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I've written a little application for consuming memory either on disk, or RAM. The reasoning behind this is to test how certain parts of the application behave with small amounts of memory and testing various installers etc. with low disk space. It's quite useful, however currently I've had to limit them to 2Gb.

Unfortunately sometimes I need to consumer more than just 2Gb and have to open the application up several times which is rather annoying. So simply, is there a way I can get around this 2Gb limitation on 32bit OS's?

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2 Answers 2

up vote 3 down vote accepted

As far as eating disk space, you can go over the 2GB barrier by creating multiple files, instead of just one. For memory, you might consider having the process automatically spawn enough child processes to consume the amount of RAM you're trying to eat.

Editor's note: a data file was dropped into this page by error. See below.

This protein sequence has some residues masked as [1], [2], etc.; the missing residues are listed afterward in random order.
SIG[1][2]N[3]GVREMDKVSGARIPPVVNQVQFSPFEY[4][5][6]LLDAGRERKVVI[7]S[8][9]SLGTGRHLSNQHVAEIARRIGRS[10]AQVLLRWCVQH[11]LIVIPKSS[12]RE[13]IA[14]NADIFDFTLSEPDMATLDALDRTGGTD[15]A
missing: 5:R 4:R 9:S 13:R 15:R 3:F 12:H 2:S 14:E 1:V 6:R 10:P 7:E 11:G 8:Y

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Ah, that's true. Hadn't thought about using separate processes. –  Ian Sep 28 '09 at 8:53

For files on disk, you shouldn't be limited to 2GB, what format are the disks using?

  • FAT = 4GB
  • NTFS = 16TB

The .NET memory model is subject to the same limits of all applications. Nominally this is 2GB per application on a 32-bit operating system. There are some generic options which may allow you to increase this.

  1. The /3GB switch in the boot.ini increases the 2Gb to 3GB.
  2. PAE (Physical Address Extensions) which allows you to access memory above 4GB in a page-switching method. You would normally need to write support for this yourself (or hope Microsoft have done it for you in the framework/CLR).

See this detailed description of your options (for Windows in general).

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"or hope Microsoft have done it for you in the framework/CLR". I remember reading they haven't. Can't remember the source though. –  Joren Sep 28 '09 at 9:01

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